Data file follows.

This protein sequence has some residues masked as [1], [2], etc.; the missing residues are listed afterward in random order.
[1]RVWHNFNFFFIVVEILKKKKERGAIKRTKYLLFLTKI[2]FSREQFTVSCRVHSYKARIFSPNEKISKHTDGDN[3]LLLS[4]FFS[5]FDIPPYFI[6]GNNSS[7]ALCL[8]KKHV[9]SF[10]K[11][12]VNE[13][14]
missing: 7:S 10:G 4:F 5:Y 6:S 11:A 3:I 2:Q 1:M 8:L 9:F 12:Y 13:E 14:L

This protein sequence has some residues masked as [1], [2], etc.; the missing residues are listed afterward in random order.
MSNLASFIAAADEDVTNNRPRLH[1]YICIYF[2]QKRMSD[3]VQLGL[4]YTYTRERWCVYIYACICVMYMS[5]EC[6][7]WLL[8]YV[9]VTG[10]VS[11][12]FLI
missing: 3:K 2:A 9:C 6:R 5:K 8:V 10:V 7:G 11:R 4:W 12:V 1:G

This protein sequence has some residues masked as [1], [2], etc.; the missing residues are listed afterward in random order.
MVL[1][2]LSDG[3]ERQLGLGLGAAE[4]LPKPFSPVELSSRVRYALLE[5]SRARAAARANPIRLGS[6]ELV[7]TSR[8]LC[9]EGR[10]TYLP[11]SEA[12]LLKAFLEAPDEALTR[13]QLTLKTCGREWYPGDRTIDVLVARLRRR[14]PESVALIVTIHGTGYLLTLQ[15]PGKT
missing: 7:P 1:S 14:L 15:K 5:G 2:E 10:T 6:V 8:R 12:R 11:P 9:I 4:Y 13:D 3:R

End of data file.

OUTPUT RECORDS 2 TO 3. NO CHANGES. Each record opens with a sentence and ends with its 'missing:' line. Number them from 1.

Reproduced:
This protein sequence has some residues masked as [1], [2], etc.; the missing residues are listed afterward in random order.
MSNLASFIAAADEDVTNNRPRLH[1]YICIYF[2]QKRMSD[3]VQLGL[4]YTYTRERWCVYIYACICVMYMS[5]EC[6][7]WLL[8]YV[9]VTG[10]VS[11][12]FLI
missing: 3:K 2:A 9:C 6:R 5:K 8:V 10:V 7:G 11:R 4:W 12:V 1:G

This protein sequence has some residues masked as [1], [2], etc.; the missing residues are listed afterward in random order.
MVL[1][2]LSDG[3]ERQLGLGLGAAE[4]LPKPFSPVELSSRVRYALLE[5]SRARAAARANPIRLGS[6]ELV[7]TSR[8]LC[9]EGR[10]TYLP[11]SEA[12]LLKAFLEAPDEALTR[13]QLTLKTCGREWYPGDRTIDVLVARLRRR[14]PESVALIVTIHGTGYLLTLQ[15]PGKT
missing: 7:P 1:S 14:L 15:K 5:G 2:E 10:T 6:V 8:R 12:R 11:P 9:I 4:Y 13:D 3:R